Molecular effects of isoflavone supplementation : human intervention studies and quantitative models for risk assessment

V. van der Velpen

Research output: Thesisinternal PhD, WU


Background: Risk assessment can potentially be improved by closely linked experiments in the disciplines of epidemiology and toxicology. This was explored for isoflavones in a case study. For isoflavones potential beneficial health effects have been suggested, but discussions on their safety are ongoing as well.

Aims and methods: Effects of isoflavone supplements on gene expression were studied in white blood cells (PBMCs) and adipose tissue, among postmenopausal women in two human intervention studies. To advance risk assessment, the dose response relation between intake and blood levels was studied with a log-linear regression model as well as the comparability of the human gene expression profiles with results from a rat experiment using multivariate analysis.

Results: In both PBMCs and adipose tissue, changes in gene expression profiles pointed at effects of isoflavones on energy metabolism, inflammation and cell cycle; these effects were modified by supplement composition and equol-producing phenotype. Hypothesized estrogen-responsive effects were not observed. For the intake range of 0-100mg/day, the plasma concentrations of daidzein, equol, genistein and total isoflavones were quantified, interindividual variation. Expression of estrogen-responsive gene profiles and other biological pathways could be quantitatively compared between PBMCs and adipose tissue, as well as between humans and rats. en nog iets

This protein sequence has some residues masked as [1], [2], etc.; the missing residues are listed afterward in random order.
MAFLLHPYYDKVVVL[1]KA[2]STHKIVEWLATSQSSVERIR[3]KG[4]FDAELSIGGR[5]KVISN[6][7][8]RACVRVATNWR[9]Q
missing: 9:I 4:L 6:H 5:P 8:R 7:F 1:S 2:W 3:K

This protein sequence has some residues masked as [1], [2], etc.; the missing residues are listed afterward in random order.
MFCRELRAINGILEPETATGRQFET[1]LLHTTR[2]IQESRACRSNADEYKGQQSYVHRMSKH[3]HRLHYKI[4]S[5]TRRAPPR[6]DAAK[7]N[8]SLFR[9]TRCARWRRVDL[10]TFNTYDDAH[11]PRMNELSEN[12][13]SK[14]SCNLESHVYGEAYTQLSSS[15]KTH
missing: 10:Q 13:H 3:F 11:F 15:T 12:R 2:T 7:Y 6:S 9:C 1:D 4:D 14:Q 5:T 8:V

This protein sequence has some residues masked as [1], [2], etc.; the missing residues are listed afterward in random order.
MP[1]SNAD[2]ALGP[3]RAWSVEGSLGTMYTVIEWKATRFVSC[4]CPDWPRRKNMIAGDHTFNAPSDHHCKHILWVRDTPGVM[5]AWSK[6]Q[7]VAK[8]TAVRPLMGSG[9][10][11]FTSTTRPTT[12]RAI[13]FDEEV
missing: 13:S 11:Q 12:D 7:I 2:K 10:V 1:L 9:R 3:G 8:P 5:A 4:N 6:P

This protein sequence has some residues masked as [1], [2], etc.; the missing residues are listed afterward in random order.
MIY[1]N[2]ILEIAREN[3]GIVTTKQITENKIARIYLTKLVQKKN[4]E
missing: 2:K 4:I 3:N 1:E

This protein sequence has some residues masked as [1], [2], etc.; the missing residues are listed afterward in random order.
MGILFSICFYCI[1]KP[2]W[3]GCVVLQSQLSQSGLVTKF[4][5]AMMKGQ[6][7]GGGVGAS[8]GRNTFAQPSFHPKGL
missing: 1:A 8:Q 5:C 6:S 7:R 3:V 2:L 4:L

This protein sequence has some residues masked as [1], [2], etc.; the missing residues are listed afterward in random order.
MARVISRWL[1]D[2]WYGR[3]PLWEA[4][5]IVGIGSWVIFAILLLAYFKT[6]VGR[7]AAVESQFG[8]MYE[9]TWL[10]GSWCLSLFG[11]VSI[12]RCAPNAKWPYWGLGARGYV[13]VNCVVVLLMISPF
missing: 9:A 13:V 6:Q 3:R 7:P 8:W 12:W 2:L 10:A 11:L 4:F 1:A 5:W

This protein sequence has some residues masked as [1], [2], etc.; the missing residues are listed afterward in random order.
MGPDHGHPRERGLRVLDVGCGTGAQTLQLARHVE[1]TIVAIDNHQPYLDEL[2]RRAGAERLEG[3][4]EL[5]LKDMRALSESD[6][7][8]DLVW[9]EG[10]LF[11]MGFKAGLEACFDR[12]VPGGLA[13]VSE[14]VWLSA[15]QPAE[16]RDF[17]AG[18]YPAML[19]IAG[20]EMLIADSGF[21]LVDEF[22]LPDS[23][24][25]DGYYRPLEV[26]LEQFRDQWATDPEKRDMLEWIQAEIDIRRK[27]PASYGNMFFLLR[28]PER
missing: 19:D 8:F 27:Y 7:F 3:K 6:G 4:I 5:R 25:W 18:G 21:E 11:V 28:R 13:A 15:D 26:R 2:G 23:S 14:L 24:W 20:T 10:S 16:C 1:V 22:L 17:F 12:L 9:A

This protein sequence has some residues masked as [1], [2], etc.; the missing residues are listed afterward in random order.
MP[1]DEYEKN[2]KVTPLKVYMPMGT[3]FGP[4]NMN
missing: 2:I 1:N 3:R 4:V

Conclusion: Effects of isoflavone supplementation on gene expression in PBMCs and adipose tissue of postmenopausal women suggest mainly beneficial effects of a dose of ~100mg/day. The absence of a clear estrogen-like response suggested a limited role of the estrogen receptor in isoflavone induced gene expression in postmenopausal women. The trials and quantitative models provide important tools[AG1] that enable further exploration of intertissue and interspecies comparability and advancing the use of transcriptomics in assessing risks and benefits.

Modelling data from human and animal studies provide important possibilities for further exploration of intertissue and interspecies similarities and for the use of transcriptomics in improving risk assessment.



Original languageEnglish
QualificationDoctor of Philosophy
Awarding Institution
  • Wageningen University
  • van 't Veer, Pieter, Promotor
  • Schouten, Evert, Promotor
  • Geelen, A., Co-promotor
  • Afman, Lydia, Co-promotor
Award date20 Jun 2014
Place of PublicationWageningen
Print ISBNs9789461739520
Publication statusPublished - 2014


  • isoflavones
  • food supplements
  • risk assessment
  • gene expression
  • exposure assessment
  • menopause


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